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Arts Midwest has begun a new granting program called the GIG Fund (for Grow, Invest, Gather). It will support Midwestern arts organizations as they rebuild and reimagine during the uncertainty caused by COVID-19. Grants of $2,500 will help organizations engage artists in community experiences as safely as possible.

Applications are due on May 3, 2021 (for projects happening July through December 2021) and Nov. 3, 2021 (for projects happening January through June, 2022). Arts Midwest will host an informational webinar on March 2 at 11 a.m. CST. Register here to attend.

Arts Midwest serves nonprofit organizations in the nine-state region of Illinois, Indiana, Iowa, Michigan, Minnesota, North Dakota, Ohio, South Dakota and Wisconsin.

The picks

V is for virtual, L is for live and in person.

Black History Month always shines a light on Black artists. But this year’s Black History Month seems less walled off than usual by Jan. 31 and March 1. The racial reckoning sparked by George Floyd’s killing by Minneapolis police in May brought art by Black artists to our streets. Arts and culture organizations across the Twin Cities vowed to become more just, diverse, equitable and aware. Both the Minnesota Orchestra and the St. Paul Chamber Orchestra started programming more music by Black composers. The Walker announced that it would divert $120,000 of its acquisitions funds to BIPOC artists of all disciplines. It feels like change is happening – not big enough, not fast enough or widespread enough, but happening.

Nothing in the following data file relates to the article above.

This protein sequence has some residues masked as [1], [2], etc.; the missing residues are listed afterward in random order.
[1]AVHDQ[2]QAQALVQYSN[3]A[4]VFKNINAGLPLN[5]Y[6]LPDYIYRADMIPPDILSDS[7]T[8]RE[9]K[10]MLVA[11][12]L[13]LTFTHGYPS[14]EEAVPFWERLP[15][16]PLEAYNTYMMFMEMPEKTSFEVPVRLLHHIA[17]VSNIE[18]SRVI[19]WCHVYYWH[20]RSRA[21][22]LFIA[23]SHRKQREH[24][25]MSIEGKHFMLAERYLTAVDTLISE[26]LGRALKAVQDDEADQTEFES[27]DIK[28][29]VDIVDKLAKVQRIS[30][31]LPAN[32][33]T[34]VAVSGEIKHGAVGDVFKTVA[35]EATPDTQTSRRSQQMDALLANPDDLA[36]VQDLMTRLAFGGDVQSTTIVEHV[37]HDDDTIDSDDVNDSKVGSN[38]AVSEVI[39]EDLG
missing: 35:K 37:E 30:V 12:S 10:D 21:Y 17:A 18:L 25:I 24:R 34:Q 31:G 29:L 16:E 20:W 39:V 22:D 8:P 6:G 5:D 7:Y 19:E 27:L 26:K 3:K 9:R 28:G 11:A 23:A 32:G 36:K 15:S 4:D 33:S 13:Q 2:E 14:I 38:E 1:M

V Streaming on demand: Minnesota African American Heritage Museum & Gallery: Three short films on the role of arts and artists in social justice movements. “Black Lives Matter – The Making of the Mural in Minneapolis” features the 16 artists who created the Black Lives Matter mural on Plymouth Ave. N. last July.  In “UN-HEARD,” performing artists from the Twin Cities express the emotions of the movement for racial justice, from anger and sadness to hope and resilience. “Save the Boards to Memorialize the Movement” follows Kenda Zellner-Smith and Leesa Kelly as they collect, store and document the plywood art boards created after the killing of George Floyd by police. Sponsored by the Friends of the Hennepin County Library. Free.

Kerry James Marshall "Untitled (Studio)" (2014)
Courtesy of HBO
Kerry James Marshall "Untitled (Studio)" (2014)